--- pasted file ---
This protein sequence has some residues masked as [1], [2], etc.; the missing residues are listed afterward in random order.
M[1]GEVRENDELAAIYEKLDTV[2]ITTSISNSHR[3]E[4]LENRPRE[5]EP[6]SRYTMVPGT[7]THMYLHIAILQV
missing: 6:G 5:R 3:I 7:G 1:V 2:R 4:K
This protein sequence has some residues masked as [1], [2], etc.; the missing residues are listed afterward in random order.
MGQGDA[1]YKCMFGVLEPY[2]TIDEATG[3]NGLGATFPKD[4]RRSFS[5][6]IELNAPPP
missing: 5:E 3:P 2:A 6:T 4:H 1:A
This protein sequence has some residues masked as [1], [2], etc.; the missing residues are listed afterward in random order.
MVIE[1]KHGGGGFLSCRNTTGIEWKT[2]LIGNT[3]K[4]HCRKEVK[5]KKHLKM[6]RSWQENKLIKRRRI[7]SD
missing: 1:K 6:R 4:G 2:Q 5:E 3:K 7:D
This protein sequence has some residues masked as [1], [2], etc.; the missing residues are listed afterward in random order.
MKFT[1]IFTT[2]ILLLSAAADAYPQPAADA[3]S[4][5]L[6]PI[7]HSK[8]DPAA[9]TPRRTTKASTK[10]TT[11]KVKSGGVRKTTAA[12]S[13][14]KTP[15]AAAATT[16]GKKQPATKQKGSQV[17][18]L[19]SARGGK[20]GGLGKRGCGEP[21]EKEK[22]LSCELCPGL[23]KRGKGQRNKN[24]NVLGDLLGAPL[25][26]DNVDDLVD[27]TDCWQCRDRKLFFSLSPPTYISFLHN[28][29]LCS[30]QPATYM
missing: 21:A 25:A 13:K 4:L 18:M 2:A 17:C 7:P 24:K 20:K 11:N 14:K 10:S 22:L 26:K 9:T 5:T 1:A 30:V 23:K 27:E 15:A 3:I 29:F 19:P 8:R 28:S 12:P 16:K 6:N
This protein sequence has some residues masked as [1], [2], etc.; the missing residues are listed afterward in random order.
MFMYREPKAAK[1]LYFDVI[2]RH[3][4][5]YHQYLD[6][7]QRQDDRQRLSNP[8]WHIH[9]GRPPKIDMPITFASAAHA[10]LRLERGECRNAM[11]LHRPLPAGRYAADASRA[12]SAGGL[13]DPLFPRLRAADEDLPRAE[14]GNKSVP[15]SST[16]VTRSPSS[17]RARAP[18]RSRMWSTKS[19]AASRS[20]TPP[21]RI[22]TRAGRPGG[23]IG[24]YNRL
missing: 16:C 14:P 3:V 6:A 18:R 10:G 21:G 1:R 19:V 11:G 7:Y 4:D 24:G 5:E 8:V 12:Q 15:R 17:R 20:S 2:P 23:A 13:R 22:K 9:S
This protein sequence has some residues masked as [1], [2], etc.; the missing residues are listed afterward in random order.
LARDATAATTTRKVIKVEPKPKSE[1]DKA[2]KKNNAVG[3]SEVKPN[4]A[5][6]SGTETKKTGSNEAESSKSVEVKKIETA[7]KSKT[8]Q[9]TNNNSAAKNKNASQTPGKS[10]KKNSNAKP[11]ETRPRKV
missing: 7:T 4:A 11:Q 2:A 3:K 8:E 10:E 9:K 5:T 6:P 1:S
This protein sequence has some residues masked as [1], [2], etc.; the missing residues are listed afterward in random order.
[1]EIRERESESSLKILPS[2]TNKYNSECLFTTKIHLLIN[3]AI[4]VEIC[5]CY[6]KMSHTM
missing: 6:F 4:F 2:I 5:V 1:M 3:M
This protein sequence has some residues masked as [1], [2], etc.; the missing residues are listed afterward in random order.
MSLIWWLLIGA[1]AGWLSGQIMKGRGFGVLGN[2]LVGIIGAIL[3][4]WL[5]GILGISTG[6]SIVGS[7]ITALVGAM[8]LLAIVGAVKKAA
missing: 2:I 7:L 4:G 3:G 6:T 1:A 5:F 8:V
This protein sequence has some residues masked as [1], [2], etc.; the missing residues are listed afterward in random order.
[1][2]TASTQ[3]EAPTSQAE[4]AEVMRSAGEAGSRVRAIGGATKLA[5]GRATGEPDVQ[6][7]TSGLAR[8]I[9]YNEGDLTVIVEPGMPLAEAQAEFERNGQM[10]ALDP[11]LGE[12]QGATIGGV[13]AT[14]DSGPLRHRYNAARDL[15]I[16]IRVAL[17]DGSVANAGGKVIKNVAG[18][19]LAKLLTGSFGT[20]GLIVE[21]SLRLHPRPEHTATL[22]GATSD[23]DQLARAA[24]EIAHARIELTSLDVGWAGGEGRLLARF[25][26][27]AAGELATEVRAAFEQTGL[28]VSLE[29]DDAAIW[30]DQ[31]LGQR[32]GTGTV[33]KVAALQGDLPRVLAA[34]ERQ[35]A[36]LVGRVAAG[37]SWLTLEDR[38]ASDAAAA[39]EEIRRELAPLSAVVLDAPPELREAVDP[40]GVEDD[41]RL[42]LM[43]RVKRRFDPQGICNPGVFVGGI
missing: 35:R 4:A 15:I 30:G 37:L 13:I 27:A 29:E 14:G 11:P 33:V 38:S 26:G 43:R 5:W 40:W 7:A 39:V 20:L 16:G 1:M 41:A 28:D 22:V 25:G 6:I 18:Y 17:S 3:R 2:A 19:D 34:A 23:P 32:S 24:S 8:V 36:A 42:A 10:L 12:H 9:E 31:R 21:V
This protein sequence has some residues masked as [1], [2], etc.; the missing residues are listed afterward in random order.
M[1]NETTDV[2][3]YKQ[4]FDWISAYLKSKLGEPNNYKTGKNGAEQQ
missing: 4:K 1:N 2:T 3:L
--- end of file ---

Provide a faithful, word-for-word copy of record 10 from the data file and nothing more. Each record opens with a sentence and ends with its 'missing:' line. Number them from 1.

This protein sequence has some residues masked as [1], [2], etc.; the missing residues are listed afterward in random order.
M[1]NETTDV[2][3]YKQ[4]FDWISAYLKSKLGEPNNYKTGKNGAEQQ
missing: 4:K 1:N 2:T 3:L